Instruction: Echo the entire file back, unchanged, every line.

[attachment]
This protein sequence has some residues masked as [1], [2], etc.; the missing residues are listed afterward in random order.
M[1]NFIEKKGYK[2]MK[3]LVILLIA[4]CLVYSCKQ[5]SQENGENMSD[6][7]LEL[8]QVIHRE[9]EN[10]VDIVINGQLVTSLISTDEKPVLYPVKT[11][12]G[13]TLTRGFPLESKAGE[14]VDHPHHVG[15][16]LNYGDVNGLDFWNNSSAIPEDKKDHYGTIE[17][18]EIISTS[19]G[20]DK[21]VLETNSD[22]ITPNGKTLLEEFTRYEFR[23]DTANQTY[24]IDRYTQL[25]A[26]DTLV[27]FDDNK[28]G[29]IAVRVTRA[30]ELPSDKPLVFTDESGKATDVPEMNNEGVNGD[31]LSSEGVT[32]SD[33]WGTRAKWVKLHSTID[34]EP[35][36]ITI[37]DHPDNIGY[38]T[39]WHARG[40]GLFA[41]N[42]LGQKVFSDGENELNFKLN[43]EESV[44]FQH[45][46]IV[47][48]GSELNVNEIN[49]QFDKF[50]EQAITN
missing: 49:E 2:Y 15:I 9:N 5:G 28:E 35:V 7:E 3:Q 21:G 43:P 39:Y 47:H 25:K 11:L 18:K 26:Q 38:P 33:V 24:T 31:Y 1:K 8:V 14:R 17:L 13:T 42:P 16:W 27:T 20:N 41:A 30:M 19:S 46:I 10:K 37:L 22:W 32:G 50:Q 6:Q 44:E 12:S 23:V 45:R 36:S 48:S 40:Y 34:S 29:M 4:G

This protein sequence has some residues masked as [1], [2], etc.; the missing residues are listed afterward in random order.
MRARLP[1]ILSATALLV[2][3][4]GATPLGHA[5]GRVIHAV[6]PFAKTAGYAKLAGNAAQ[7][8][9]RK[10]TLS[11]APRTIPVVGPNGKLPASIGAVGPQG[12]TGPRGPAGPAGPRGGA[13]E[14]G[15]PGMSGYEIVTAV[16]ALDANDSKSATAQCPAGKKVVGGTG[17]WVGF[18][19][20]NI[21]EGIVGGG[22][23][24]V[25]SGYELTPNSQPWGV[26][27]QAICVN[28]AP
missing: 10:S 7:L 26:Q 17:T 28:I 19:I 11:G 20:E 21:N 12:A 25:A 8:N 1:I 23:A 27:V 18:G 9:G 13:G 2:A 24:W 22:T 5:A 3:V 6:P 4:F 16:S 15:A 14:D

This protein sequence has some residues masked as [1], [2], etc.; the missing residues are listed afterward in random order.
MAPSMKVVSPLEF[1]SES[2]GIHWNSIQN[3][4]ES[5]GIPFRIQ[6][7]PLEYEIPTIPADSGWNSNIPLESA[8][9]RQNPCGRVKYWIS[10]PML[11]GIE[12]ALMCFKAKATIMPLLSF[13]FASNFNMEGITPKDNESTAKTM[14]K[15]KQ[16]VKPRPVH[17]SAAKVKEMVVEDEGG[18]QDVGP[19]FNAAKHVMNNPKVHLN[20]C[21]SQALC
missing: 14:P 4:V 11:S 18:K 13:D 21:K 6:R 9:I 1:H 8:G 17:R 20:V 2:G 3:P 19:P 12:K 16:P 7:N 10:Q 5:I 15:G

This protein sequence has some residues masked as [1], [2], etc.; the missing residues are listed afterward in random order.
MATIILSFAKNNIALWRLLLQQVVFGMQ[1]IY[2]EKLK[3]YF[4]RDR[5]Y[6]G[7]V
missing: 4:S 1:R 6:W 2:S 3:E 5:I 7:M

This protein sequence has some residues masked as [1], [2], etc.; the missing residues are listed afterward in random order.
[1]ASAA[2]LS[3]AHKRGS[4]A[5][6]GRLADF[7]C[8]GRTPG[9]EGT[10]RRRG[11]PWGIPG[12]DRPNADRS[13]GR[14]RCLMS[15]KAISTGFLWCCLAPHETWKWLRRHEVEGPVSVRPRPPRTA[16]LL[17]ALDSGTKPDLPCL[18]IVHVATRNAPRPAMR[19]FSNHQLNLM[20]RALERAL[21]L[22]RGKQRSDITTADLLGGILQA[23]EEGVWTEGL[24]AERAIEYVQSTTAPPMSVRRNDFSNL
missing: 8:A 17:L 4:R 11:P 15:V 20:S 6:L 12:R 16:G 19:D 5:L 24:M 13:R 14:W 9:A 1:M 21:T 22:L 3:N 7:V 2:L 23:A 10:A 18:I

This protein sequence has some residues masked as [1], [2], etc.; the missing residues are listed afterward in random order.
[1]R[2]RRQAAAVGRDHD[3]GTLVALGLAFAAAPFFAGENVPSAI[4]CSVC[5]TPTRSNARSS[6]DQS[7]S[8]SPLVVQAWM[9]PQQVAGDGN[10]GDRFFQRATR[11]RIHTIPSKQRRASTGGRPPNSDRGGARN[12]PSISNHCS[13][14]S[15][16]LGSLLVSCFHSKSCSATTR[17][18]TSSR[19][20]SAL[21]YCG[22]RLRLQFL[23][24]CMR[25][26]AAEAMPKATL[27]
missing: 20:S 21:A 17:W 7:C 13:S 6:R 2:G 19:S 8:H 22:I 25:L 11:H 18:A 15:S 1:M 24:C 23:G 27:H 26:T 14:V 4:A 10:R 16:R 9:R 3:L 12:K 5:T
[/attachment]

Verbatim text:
This protein sequence has some residues masked as [1], [2], etc.; the missing residues are listed afterward in random order.
M[1]NFIEKKGYK[2]MK[3]LVILLIA[4]CLVYSCKQ[5]SQENGENMSD[6][7]LEL[8]QVIHRE[9]EN[10]VDIVINGQLVTSLISTDEKPVLYPVKT[11][12]G[13]TLTRGFPLESKAGE[14]VDHPHHVG[15][16]LNYGDVNGLDFWNNSSAIPEDKKDHYGTIE[17][18]EIISTS[19]G[20]DK[21]VLETNSD[22]ITPNGKTLLEEFTRYEFR[23]DTANQTY[24]IDRYTQL[25]A[26]DTLV[27]FDDNK[28]G[29]IAVRVTRA[30]ELPSDKPLVFTDESGKATDVPEMNNEGVNGD[31]LSSEGVT[32]SD[33]WGTRAKWVKLHSTID[34]EP[35][36]ITI[37]DHPDNIGY[38]T[39]WHARG[40]GLFA[41]N[42]LGQKVFSDGENELNFKLN[43]EESV[44]FQH[45][46]IV[47][48]GSELNVNEIN[49]QFDKF[50]EQAITN
missing: 49:E 2:Y 15:I 9:N 5:G 28:E 35:V 7:E 3:Q 21:G 43:P 39:Y 47:H 25:K 11:L 18:K 26:Q 38:P 33:V 24:T 31:Y 1:K 8:V 14:R 17:L 13:T 42:P 16:W 27:T 20:N 41:A 30:M 19:S 46:I 10:K 37:L 22:W 32:G 50:Q 6:Q 44:E 12:S 23:V 45:R 36:S 48:S 40:Y 34:S 29:M 4:G

This protein sequence has some residues masked as [1], [2], etc.; the missing residues are listed afterward in random order.
MRARLP[1]ILSATALLV[2][3][4]GATPLGHA[5]GRVIHAV[6]PFAKTAGYAKLAGNAAQ[7][8][9]RK[10]TLS[11]APRTIPVVGPNGKLPASIGAVGPQG[12]TGPRGPAGPAGPRGGA[13]E[14]G[15]PGMSGYEIVTAV[16]ALDANDSKSATAQCPAGKKVVGGTG[17]WVGF[18][19][20]NI[21]EGIVGGG[22][23][24]V[25]SGYELTPNSQPWGV[26][27]QAICVN[28]AP
missing: 10:S 7:L 26:Q 17:T 28:I 19:I 11:G 20:E 21:N 12:A 25:A 8:N 1:I 23:A 27:V 18:G 9:G 13:G 2:A 24:W 22:T 5:A 3:V 6:P 4:F 16:S 15:A 14:D

This protein sequence has some residues masked as [1], [2], etc.; the missing residues are listed afterward in random order.
MAPSMKVVSPLEF[1]SES[2]GIHWNSIQN[3][4]ES[5]GIPFRIQ[6][7]PLEYEIPTIPADSGWNSNIPLESA[8][9]RQNPCGRVKYWIS[10]PML[11]GIE[12]ALMCFKAKATIMPLLSF[13]FASNFNMEGITPKDNESTAKTM[14]K[15]KQ[16]VKPRPVH[17]SAAKVKEMVVEDEGG[18]QDVGP[19]FNAAKHVMNNPKVHLN[20]C[21]SQALC
missing: 14:P 4:V 11:S 18:K 13:D 21:K 6:R 9:I 1:H 8:G 17:R 20:V 2:G 3:P 19:P 12:K 16:P 7:N 10:Q 5:I 15:G

This protein sequence has some residues masked as [1], [2], etc.; the missing residues are listed afterward in random order.
MATIILSFAKNNIALWRLLLQQVVFGMQ[1]IY[2]EKLK[3]YF[4]RDR[5]Y[6]G[7]V
missing: 4:S 1:R 6:W 2:S 3:E 5:I 7:M

This protein sequence has some residues masked as [1], [2], etc.; the missing residues are listed afterward in random order.
[1]ASAA[2]LS[3]AHKRGS[4]A[5][6]GRLADF[7]C[8]GRTPG[9]EGT[10]RRRG[11]PWGIPG[12]DRPNADRS[13]GR[14]RCLMS[15]KAISTGFLWCCLAPHETWKWLRRHEVEGPVSVRPRPPRTA[16]LL[17]ALDSGTKPDLPCL[18]IVHVATRNAPRPAMR[19]FSNHQLNLM[20]RALERAL[21]L[22]RGKQRSDITTADLLGGILQA[23]EEGVWTEGL[24]AERAIEYVQSTTAPPMSVRRNDFSNL
missing: 8:A 17:L 4:R 11:P 15:V 20:S 6:L 12:R 16:G 19:D 5:L 24:M 13:R 14:W 9:A 1:M 21:T 22:L 3:N 7:V 2:L 23:A 10:A 18:I

This protein sequence has some residues masked as [1], [2], etc.; the missing residues are listed afterward in random order.
[1]R[2]RRQAAAVGRDHD[3]GTLVALGLAFAAAPFFAGENVPSAI[4]CSVC[5]TPTRSNARSS[6]DQS[7]S[8]SPLVVQAWM[9]PQQVAGDGN[10]GDRFFQRATR[11]RIHTIPSKQRRASTGGRPPNSDRGGARN[12]PSISNHCS[13][14]S[15][16]LGSLLVSCFHSKSCSATTR[17][18]TSSR[19][20]SAL[21]YCG[22]RLRLQFL[23][24]CMR[25][26]AAEAMPKATL[27]
missing: 20:S 21:A 17:W 7:C 13:S 6:R 2:G 19:S 8:H 22:I 25:L 11:H 18:A 15:S 1:M 24:C 23:G 27:H 26:T 14:V 4:A 10:R 16:R 9:R 3:L 12:K 5:T